The Process Improvement Pilot at Loughborough (PIPaL) project was funded by JISC to apply the Self-Analysis Framework for Relationship Management at Loughborough and report back on the results. In the course of this work a number of key stakeholders were interviewed, a workshop was held, and Business Process Modelling was carried out in many of the external facing areas of the institution. It should be noted that (at the time of writing) Loughborough only made “tactical” use of CRM technology – notably in the form of the Raiser’s Edge system used by the Development and Alumni Relations Office to coordinate fundraising and advancement activities. The JISC programme that funded PIPaL was of particular interest to stakeholders in external facing departments, who had already been discussing the possibility (and potential pitfalls) of a single central CRM system. Findings from the PIPaL project (Hamilton et al, 2010) are noted in this report where appropriate, and have been incorporated in to the critique of the JISC Self-Analysis Framework. The reader should be aware that PIPaL’s remit was to apply the UML based Business Process Modelling technique advocated in the Self-Analysis Framework, rather than to explore possible alternatives.

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2. Project Aim and Research Methodology
2.1 Project Aim

This aim of this project was to provide a critique of the academic theory underlying the JISC Self-Analysis Framework for Relationship Management (Donaghy, 2008), hereinafter “JISC Framework”. The findings of this critique are used to make suggestions for improvements or clarifications to be considered by JISC for a future revision of the Framework.

2.2 Summary of Research Methodology

The methodology chosen for this work was a examination of the JISC Framework’s primary sources – summarizing and critiquing the literature referred to. For reference, a copy of the Framework is attached to this report as an Appendix.

2.3 Incorporation of PIPaL Project Results

Where appropriate, data gathered during the PIPaL project is used to inform the critique. This material includes: • Notes from nine interviews which I conducted with CRM stakeholders from the University’s external facing departments. The interviews were loosely structured around the sections of the JISC Framework document, with a particular goal of gathering information about existing business processes and their quirks. • Findings from a stakeholder workshop convened by the project to consider the evidence unearthed through the stakeholder interviews.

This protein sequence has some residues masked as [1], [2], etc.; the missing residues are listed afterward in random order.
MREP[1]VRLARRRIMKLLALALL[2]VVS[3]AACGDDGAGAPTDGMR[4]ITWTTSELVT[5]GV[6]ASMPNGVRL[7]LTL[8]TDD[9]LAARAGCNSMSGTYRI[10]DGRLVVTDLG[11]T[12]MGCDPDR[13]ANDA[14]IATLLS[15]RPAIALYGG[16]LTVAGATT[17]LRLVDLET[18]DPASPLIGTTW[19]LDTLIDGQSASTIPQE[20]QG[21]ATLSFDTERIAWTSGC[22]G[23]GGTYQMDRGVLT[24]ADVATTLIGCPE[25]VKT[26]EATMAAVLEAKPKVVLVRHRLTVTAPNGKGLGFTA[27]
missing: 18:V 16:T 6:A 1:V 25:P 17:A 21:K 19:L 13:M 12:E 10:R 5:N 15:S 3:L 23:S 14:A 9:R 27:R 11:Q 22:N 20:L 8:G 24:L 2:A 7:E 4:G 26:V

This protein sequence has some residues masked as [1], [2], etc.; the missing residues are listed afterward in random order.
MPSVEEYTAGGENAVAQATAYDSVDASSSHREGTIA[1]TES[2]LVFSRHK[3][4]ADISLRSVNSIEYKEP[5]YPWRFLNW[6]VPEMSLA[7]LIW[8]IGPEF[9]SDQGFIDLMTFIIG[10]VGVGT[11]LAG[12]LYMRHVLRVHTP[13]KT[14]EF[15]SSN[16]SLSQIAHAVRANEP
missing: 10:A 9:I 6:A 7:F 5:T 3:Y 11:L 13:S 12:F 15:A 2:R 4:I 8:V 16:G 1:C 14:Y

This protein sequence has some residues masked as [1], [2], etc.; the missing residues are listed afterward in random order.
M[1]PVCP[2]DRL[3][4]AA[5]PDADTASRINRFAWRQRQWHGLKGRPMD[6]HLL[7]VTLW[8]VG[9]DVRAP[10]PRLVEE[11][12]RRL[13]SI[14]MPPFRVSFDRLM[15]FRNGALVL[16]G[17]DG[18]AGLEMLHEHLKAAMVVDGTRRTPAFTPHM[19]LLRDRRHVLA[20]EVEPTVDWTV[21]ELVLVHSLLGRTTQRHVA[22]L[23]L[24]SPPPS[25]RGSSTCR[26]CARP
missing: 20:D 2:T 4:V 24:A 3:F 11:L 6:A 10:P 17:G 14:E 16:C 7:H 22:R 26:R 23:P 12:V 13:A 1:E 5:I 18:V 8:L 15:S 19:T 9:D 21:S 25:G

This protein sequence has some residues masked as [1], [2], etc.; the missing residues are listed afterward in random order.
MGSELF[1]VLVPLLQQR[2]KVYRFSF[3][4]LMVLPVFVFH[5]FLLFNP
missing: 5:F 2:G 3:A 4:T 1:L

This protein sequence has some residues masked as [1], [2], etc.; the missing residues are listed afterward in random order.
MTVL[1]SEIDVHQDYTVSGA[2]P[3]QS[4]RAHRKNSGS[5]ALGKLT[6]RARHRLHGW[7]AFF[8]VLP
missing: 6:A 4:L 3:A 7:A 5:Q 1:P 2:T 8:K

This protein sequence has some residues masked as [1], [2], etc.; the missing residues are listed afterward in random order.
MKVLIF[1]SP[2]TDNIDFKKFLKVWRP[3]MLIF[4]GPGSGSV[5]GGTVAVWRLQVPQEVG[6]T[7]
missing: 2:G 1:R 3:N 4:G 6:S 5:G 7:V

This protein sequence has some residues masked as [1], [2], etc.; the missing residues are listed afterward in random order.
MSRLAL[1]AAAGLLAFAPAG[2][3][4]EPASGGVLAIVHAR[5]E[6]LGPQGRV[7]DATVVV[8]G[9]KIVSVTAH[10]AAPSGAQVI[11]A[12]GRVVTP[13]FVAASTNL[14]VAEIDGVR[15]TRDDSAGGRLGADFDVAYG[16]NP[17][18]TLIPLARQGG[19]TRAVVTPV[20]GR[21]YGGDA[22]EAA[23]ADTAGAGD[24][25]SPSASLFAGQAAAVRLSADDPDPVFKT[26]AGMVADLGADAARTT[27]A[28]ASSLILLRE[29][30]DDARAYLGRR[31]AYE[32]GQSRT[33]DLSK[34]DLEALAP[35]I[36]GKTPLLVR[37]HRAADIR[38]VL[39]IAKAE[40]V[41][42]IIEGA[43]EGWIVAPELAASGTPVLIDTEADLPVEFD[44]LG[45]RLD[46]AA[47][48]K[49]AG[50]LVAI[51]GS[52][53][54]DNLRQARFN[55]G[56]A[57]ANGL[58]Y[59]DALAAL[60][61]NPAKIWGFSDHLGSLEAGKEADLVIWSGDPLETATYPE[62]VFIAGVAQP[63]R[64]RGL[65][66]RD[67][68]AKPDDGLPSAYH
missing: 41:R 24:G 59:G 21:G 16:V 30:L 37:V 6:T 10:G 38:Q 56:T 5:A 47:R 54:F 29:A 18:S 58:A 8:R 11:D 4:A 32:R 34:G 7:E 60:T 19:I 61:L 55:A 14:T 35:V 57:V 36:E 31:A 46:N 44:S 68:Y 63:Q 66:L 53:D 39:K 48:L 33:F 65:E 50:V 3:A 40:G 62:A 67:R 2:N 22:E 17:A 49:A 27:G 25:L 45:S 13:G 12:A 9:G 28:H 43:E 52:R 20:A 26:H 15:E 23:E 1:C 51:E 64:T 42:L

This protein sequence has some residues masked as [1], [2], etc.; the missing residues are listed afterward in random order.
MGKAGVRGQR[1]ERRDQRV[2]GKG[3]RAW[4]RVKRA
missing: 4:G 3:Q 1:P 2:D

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This brought together a number of key figures including the Director of Marketing, the Director of Alumni Relations and Development, and the Director of External Affairs. The workshop was facilitated by an external consultant with expertise in CRM technology. • Maps of 14 business processes. These included a number of tasks requiring a high degree of inter-departmental cooperation, often a problem due to the lack of a central “customer” database such as would be provided by a CRM system. These process maps were constructed from my interview notes by my colleague Anjana Lad. The findings of the PIPaL project were synthesized into a Case Study (Hamilton et al, 2010) which constituted the project’s major deliverable.

2.4 Structure of This Report

This report is structured to mirror the JISC Framework, with major sections covering each of the following JISC Framework topics (section numbers from this report are shown in brackets): • “What is CRM?” (3) – introduces the area and discusses business drivers for CRM. The potential impact on organizational structure is noted, along with the need for a robust approach to process mapping. Academic models of customer loyalty are examined, and issues around privacy, security and data protection are explored. • “The Needs of HEIs and FECs” (4) – considers the use of techniques such as the Balanced Scorecard and Key Performance Indicators (KPIs) to monitor and manage performance, existing use of KPIs in the sector, and the literature around CRM in Higher Education and the “student as consumer”. • “Who are your customers?” (5) – identifying customer groups, the needs of those groups, and ways of mapping and managing value; use
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of tools such as the Value Map to visualize this cost/benefit relationship, and the importance of the customer experience. • “Where are you now?” (6) – explores the concept of “institutional maturity”, and the range of approaches (operational, tactical, strategic) that organizations have followed with their CRM implementations; the results of a survey of UK Further and Higher Education institutions’ use of CRM, and lessons learned from the CRM National Programme in local government. • “Are you ready for change?” (7) – provides advice on assessing the institution’s readiness for change, including “people factors” such as resistance to change and senior management buy-in, and tools that the organization can use to measure its “will or desire” for change. • “Process Mapping” (8) – examines the JISC Framework’s suggested light touch approach to Business Process Modelling, considers the wider context of Business Process Re-Engineering, and discusses some alternative strategies (such as Value Stream Mapping) that may be more effective in some cases. Particular use is made here of the findings of the PIPaL project, which conducted process mapping tests in most of Loughborough’s external facing departments using the JISC Framework’s methodology. • “Which CRM?” (9) - details the steps required in order to develop the business case for introducing CRM including requirements gathering and costing, and good practice in project management. The JISC Framework only provides generic project management examples – I have augmented this with examples from the literature that focus specifically on the introduction of CRM.